Latest Type II supernova Stories
Hypervelocity stars have been observed traversing the Galaxy at extreme velocities (700 km/s), but the mechanisms that give rise to such phenomena are still debated. Astronomer Thomas M. Tauris argues that lopsided supernova explosions can eject lower-mass Solar stars from the Galaxy at speeds up to 1280 km/s. “[This mechanism] can account for the majority (if not all) of the detected G/K-dwarf hypervelocity candidates,” he said.
An international team of astronomers using data from the Japan-led Suzaku X-ray observatory has developed a powerful technique for analyzing supernova remnants, the expanding clouds of debris left behind when stars explode.
For the first time, astronomers have peered into the heart of an exploding star during the final minutes of its life.
Supernovae are important astronomical objects. They tell us about how stars die and are used as measuring sticks to investigate distant galaxies. But there is still some uncertainty as to how the supernova process proceeds in some cases.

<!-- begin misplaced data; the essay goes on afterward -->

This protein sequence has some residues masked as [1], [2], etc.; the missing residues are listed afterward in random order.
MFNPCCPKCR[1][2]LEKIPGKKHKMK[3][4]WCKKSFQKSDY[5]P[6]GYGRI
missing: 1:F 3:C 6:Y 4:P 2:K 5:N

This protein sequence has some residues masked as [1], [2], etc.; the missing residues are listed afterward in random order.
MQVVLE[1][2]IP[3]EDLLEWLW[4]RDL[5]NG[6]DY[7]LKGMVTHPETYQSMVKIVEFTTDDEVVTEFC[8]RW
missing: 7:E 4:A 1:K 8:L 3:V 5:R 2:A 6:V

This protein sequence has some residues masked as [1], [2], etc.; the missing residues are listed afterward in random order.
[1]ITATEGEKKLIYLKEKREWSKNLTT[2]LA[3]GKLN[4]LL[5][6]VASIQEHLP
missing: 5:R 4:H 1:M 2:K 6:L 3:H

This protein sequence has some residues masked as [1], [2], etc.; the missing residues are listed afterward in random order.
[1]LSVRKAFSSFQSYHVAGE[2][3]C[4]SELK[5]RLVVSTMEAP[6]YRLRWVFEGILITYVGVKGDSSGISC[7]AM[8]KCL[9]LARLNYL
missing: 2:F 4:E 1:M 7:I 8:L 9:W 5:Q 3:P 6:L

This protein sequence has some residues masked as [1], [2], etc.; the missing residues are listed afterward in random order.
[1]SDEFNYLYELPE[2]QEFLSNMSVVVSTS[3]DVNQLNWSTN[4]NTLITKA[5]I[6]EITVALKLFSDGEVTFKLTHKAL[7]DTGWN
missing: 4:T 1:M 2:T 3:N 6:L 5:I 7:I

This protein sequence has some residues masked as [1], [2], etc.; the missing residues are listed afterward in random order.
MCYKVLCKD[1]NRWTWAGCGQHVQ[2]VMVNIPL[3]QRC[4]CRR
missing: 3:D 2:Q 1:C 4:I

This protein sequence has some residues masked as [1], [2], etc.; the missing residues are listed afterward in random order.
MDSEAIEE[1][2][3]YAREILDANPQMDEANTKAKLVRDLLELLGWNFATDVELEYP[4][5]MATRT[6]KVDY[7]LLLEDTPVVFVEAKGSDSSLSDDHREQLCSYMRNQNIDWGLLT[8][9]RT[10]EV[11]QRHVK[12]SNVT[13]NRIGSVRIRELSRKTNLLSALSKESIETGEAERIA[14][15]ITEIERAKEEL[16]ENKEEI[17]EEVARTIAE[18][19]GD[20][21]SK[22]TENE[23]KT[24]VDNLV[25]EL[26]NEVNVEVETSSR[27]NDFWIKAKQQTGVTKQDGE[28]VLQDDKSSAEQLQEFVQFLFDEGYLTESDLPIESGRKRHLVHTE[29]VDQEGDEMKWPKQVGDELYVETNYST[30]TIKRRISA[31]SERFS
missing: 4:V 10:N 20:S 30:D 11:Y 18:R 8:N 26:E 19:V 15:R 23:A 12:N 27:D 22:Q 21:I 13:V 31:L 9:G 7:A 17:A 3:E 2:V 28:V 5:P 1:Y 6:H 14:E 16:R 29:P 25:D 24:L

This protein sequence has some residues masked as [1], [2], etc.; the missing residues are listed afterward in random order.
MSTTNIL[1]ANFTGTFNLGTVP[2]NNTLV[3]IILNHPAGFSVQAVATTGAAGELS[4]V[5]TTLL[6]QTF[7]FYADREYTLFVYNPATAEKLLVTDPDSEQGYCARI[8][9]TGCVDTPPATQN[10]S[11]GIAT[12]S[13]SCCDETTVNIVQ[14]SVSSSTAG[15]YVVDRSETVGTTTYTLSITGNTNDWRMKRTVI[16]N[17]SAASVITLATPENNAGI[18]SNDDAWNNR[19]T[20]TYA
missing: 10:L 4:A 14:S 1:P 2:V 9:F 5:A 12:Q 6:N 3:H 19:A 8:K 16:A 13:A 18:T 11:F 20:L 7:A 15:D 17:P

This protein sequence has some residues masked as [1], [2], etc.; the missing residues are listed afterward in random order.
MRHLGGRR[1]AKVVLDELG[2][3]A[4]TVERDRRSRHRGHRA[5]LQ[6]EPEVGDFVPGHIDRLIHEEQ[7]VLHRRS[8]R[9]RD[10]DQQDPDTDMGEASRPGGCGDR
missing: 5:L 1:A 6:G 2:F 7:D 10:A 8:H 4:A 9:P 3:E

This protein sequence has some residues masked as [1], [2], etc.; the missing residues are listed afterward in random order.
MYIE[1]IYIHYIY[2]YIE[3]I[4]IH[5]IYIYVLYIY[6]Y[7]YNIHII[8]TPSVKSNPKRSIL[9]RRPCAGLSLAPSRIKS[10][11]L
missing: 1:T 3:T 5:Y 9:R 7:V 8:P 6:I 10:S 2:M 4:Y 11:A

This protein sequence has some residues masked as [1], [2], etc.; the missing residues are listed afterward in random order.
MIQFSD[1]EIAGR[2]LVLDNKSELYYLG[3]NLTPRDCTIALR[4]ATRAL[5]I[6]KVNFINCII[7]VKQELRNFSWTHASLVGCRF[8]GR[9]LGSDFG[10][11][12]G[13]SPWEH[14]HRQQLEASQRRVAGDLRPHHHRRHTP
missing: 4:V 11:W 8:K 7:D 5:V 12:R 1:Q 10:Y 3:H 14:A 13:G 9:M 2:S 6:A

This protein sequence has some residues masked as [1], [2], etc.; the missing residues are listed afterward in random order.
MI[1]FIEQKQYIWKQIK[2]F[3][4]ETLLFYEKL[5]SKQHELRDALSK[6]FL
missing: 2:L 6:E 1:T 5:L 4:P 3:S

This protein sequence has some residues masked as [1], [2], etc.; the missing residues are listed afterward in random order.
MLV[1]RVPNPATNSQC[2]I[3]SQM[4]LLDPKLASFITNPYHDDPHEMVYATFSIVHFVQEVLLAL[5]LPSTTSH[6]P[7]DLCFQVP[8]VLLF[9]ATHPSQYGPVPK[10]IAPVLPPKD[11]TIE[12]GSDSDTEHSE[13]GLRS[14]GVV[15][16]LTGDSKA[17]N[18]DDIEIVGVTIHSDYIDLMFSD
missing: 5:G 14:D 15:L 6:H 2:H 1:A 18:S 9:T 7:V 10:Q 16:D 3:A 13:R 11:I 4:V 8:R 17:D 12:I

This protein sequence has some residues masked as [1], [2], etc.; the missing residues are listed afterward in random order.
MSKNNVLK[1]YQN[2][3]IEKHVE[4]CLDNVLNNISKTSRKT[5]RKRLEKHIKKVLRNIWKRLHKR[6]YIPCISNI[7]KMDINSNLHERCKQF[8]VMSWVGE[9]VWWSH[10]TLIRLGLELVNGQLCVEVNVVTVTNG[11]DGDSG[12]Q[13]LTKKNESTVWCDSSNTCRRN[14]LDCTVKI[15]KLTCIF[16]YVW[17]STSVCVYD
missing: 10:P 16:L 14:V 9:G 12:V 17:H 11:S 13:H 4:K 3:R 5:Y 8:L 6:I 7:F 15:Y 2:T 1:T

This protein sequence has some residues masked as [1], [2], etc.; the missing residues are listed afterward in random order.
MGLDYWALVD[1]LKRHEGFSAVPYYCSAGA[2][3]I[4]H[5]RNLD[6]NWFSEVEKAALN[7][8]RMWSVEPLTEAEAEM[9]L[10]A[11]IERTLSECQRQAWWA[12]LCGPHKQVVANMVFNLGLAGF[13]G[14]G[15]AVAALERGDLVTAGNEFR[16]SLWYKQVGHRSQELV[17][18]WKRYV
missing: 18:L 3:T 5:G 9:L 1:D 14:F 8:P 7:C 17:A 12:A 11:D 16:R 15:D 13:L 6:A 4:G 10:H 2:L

New observations have led to a better understanding of supernovae, which could one day lead to even better forecasts for the cosmic events.
Within the heart of exploding stars, sparse halos of neutrinos exert a previously unrecognized influence on the physics of the explosion and may alter which elements can be forged by these violent events.
NASA said on Monday that its Spitzer Space Telescope and Wide-field Infrared Survey Explorer (WISE) have revealed how the first supernova ever recorded occurred.
Type Ia supernovae are violent stellar explosions whose brightness is used to determine distances in the universe.
The finding sheds light on some universal mysteries, including the possibility that exploding stars created some of the matter that makes up our bodies.